Wow… look at all the cobwebs around here! No posts in two years. But the need for a pacman release post has dragged me back. I clearly still remembered the password, so that is a bonus!
As is tradition, before I get in to details, I need to thank everyone for their help in making this release. Here are the top 10 committers:
$ git shortlog -n -s v5.0.0..v5.1.0
82 Allan McRae
60 Andrew Gregory
45 Eli Schwartz
16 Ivy Foster
10 Dave Reisner
9 Christian Hesse
9 Gordian Edenhofer
8 Alastair Hughes
7 Rikard Falkeborn
6 Michael Straube
(I win!) Lots of new names there which is always really appreciated. And as usual a long tail of contributors submitting the occasional patch – there were 48 contributors in total.
Onto what has changed in this release. There is a lack of what I would call a killer feature in this release. Mostly a lot of small changes that improve usability, which is why there was so much time between releases. Here is a detailed list of changes. However, there are a few things worth highlighting.
There is a new option --overwrite, which is a replacement for to often misused --force (hence the release name). This allows fine grained control of what files pacman is safe to ignore conflicts with. Handling the latest upgrade requiring user intervention in Arch Linux would now look like:
pacman -Syu --overwrite usr/lib/libmozjs-52.so.0You can even use globs when specifying the files to overwrite. Not only is specifying exact files to overwrite a lot safer than the old --force, there are also some common sense restrictions there too (you can’t overwrite a directory with a file, or force package installs with conflicting files).
We have also added a --sysroot option that will replace --root. Basically, this now works the way people will expect – for example, the configuration file used is the one in the specified root, and not the local one. This does require a bit more setup while creating a new install root, but hopefully will be a lot more robust.
We have also added support for reproducible builds. This was mostly ensuring all files had the same timestamp and obeyed the SOURCE_DATE_EPOCH standard. We also added a .BUILDINFO file within each package, recording information about the environment a package was built in. This allows scripts to regenerate the build environment to demonstrate a package is reproducible (particularly important in rolling release distros).
There was also improved support for debugging packages. Split packages now produce a single debug package instead of one for each split package. This makes it easier to get all required debug symbols for a particular package (and hopefully easier for distros to carry these packages…). Also, we include relevant source files in the debug packages, allowing us to step through the code.
Finally, I killed off the “contrib” directory as it was taking excessive amounts of pacman developer time. That means no more checkupdates, paccache, … However, this has been picked up as a separate project, which is available by installing pacman-contrib in Arch Linux.
As always, this is a bug free release. But if you spot something you think is a bug, please file a bug report and we can assign blame – which is more important than fixing! (The pool for developer who created the first pacman bug of this release is still open at the time of posting.)
This release breaks yaourt
package-query: error while loading shared libraries: libalpm.so.10: cannot open shared object file: No such file or directory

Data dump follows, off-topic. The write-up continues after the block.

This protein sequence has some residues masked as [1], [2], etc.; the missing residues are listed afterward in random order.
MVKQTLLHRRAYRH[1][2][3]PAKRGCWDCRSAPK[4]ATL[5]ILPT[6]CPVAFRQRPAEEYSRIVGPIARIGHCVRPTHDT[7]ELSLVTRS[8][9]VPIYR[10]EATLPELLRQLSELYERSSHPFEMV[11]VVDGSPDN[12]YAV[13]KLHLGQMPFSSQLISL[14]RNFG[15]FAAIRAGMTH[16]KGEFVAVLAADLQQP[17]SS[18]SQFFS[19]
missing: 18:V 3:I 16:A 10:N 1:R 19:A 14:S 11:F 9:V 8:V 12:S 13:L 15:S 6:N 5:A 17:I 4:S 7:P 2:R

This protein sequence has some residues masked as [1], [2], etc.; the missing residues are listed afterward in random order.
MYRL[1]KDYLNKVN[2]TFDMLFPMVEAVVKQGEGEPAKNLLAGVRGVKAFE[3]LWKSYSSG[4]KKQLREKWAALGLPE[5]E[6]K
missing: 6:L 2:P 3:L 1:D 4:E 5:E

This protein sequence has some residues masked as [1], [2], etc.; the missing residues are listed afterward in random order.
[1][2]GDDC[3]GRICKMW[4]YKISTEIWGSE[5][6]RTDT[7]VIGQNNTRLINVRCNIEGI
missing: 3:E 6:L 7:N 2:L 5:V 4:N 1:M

No… not understanding what yaourt does and how libraries works breaks yaourt.
Just rebuild the package-query package to fit the yaourt, but better stop using it, since it is very outdated and insecure: https://wiki.archlinux.org/index.php/AUR_helpers
I’d recommend checking out ‘trizen’ as a replacement for Yaourt. Been pretty happy with it so far and it’s getting regular updates.
what about the gnupg directory creation on fresh installation with your new option –sysroot? Pacman-key do not provide the option to init the gpg key onto alternative system root. So you need to chroot the system and launch pacman-key on it. Ok but the system is not installed yet… and obviously is not possible to run pacman-key, the loop is looped.
What the solution?
Please do not answer me :”desactive signature on your pacman.conf”
I can, for example, copy the whole signature from the host but this manner to process go against the philosophy of the new –sysroot option. I mean, this change was made to provide the possibility to use pacman with the configuration file of the chrooted system.
i forgot the options –gpgdir for pacman-key, sorry for that.
Anyway even if the /etc/pacman.d/gnupg exist and initialized/populated with pacman-key, the error persist :
warning: Public keyring not found; have you run ‘pacman-key –init’?
error: GPGME error: Invalid crypto engine
Hrm… I’ve seen this work! It is rather hard to debug from blog comments, so perhaps try the IRC channel or forums for more support.
I’m trying to fix a package that has many conflict files that I’m sure I want to override. Tho, trying to use globbing with `–overwrite` quickly leads to it being unable to execute because the argument list is too long.
How ironic, the very first time I legitimately need the –force option is when it’s removed. xD It would be nice to still allow complete overwrite for a simple package when forbidding it for `-Syu` for example, or for anything concerning more than 1 package. I dunno, that’s just a thought anyway.
Oh and I wanted to add I like the change to something sane and useful! It’s just that I’m facing a specific edge case. 😛
Single quote your glob.